Following in the Footsteps of Isabella Bird?

Alma Karlin and Her Representations of Japan


  • Klemen SENICA Japan Society for the Promotion of Science (JSPS), University of Tokyo, Japan



Alma Karlin, Japan, travel writing, Isabella Bird, representations, Orientalism


Alma Karlin (1889–1950), a round-the-world traveller, intellectual, and writer from Celje, Slovenia, arrived in Japan and lived in Tokyo in the early 1920s, an era which historians consider to be an interim period between the initial expansion of the Japanese Empire to mainland Asia and its end in 1945. The writer’s fascination with the land can be inferred, among other things, from a 35-page description of Japan and the Japanese in her most famous book, Einsame Weltreise. Die Tragödie einer Frau (The Odyssey of a Lonely Woman), and passages in Reiseskizzen (Travel Sketches), an earlier work. The article aims to place these travel accounts in the historical and ideological contexts of their time while highlighting some similarities and differences between the representations of the land and its people by Karlin and those by Isabella Bird (1831–1904). Although Karlin makes no explicit reference to the famous British traveller in her writing on Japan, the article demonstrates that she must have known about Bird’s book Unbeaten Tracks in Japan. It is, above all, her decision to introduce her (German) readers to topoi that were typical of Victorian women’s travel writing which suggests that Karlin partly based her image of Japan, if not even the itinerary of her journey there, on Bird’s bestselling work. Nevertheless, Karlin does not seem to have conformed to the then dominant orientalist discourses on Japan, her representations generally showing none of the Western arrogance that was so typical of her fellow travellers of both sexes.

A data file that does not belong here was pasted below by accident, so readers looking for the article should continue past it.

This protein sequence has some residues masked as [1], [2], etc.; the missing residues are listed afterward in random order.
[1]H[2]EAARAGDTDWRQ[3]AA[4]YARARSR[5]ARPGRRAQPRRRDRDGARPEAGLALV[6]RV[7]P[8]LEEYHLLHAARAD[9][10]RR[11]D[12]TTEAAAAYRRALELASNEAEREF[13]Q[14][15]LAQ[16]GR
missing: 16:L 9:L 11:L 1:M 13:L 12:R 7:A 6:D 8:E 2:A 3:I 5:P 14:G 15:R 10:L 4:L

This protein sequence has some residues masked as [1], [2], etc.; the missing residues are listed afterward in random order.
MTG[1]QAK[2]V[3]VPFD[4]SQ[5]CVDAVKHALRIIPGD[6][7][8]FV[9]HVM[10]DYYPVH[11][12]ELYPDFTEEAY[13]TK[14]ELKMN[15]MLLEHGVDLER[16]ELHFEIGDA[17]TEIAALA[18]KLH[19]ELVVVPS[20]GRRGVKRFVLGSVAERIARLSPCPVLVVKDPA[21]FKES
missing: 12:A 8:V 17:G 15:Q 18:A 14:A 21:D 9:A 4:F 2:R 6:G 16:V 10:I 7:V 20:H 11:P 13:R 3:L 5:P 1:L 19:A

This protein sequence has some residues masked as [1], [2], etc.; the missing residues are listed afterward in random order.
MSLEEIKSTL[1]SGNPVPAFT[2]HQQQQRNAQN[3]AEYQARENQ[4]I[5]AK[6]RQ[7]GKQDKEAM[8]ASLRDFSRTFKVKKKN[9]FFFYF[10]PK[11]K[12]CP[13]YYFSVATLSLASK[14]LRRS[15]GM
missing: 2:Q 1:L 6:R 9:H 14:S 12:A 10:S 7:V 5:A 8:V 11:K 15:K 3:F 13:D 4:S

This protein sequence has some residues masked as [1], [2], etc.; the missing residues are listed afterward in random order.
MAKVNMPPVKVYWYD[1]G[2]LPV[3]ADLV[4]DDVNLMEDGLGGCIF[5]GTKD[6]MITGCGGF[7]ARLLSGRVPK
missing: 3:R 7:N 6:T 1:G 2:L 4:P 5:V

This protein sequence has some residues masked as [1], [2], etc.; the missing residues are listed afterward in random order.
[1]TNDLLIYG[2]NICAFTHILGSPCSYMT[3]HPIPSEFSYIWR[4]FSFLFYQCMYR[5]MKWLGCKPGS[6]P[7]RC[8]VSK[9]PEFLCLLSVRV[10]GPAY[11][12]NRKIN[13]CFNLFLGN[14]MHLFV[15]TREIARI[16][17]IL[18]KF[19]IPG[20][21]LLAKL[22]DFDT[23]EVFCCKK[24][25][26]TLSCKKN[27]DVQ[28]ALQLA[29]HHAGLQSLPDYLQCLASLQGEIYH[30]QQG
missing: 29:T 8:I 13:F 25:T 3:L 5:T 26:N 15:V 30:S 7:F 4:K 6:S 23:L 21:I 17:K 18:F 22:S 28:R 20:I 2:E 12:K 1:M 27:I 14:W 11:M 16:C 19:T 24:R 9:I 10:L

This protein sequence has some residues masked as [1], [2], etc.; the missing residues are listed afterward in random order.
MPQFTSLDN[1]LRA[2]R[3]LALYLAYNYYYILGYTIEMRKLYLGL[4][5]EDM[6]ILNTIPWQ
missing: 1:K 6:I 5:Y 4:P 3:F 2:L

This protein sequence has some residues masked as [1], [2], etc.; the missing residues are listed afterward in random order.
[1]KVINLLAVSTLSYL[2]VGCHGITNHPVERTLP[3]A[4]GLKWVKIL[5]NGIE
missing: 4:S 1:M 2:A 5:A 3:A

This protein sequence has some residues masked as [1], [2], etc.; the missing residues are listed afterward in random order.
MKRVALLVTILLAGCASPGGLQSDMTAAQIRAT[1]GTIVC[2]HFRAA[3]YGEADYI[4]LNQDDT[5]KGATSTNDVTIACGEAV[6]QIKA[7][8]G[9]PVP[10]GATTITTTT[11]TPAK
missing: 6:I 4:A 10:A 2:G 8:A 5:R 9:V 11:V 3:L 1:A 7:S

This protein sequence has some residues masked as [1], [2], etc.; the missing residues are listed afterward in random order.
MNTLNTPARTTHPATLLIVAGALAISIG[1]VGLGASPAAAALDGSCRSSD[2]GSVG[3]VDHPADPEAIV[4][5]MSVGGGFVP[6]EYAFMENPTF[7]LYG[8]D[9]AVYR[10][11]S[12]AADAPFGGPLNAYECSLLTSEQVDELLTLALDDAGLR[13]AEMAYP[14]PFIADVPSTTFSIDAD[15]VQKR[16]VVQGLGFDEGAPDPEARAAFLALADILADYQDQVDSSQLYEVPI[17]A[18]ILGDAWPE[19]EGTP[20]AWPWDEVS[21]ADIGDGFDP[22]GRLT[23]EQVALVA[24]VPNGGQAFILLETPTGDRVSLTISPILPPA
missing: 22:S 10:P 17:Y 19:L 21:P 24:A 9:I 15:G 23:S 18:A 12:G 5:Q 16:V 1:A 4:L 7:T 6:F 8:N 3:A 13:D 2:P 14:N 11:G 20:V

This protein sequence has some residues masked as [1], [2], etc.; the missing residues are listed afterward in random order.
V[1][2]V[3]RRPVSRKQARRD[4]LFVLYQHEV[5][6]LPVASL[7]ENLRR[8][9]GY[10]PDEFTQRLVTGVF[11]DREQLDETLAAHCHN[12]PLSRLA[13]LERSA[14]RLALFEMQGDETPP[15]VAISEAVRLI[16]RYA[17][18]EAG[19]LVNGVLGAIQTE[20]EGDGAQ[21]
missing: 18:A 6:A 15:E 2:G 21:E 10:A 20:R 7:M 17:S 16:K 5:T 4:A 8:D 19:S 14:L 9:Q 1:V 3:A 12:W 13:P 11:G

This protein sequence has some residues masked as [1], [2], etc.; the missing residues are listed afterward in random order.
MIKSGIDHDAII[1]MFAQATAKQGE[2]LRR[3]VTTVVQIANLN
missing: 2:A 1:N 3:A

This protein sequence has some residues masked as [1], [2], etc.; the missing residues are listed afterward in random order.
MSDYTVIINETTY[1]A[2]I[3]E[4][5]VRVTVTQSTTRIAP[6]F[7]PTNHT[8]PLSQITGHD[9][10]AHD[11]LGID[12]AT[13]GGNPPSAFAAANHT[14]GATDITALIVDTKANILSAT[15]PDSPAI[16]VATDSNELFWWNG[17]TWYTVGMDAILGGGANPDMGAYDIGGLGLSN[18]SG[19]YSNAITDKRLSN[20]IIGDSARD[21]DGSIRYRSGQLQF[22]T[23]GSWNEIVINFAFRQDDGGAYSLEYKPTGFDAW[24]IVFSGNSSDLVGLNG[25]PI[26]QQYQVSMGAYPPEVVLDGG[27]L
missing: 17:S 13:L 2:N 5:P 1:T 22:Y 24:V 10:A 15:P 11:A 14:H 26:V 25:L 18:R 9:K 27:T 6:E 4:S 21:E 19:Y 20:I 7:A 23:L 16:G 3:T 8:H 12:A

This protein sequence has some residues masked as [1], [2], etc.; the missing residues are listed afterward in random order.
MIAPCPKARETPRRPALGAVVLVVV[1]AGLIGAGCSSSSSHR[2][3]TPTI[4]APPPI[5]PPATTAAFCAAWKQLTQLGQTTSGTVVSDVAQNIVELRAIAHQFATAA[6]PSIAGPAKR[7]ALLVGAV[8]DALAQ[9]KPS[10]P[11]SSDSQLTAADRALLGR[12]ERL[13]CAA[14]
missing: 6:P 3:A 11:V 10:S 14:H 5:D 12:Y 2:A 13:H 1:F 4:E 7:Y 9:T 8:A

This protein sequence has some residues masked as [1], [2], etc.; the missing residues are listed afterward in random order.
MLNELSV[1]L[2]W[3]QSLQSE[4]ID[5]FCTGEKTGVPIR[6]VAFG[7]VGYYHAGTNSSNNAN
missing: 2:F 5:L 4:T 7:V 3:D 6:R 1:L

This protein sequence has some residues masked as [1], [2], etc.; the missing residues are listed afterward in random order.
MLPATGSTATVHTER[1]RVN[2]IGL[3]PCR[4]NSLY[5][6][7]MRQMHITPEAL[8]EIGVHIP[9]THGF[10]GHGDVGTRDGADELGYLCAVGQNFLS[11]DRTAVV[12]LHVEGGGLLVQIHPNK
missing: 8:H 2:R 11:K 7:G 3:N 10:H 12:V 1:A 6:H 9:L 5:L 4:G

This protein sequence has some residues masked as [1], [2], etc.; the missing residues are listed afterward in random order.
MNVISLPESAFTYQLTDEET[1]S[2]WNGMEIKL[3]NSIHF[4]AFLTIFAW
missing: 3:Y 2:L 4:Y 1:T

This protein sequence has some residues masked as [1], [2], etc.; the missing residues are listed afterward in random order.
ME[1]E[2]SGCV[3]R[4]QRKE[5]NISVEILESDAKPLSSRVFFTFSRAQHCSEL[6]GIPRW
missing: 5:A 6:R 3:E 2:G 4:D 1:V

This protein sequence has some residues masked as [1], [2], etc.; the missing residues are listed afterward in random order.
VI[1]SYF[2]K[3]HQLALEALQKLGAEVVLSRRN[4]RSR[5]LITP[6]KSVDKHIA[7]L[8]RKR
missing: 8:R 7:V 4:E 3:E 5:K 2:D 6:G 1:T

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10. 09. 2021



East Asian Traditions: Perception and Representation in Alma Karlin’s Writing

How to Cite

Senica, Klemen. 2021. “Following in the Footsteps of Isabella Bird? Alma Karlin and Her Representations of Japan”. Asian Studies 9 (3): 225-57.

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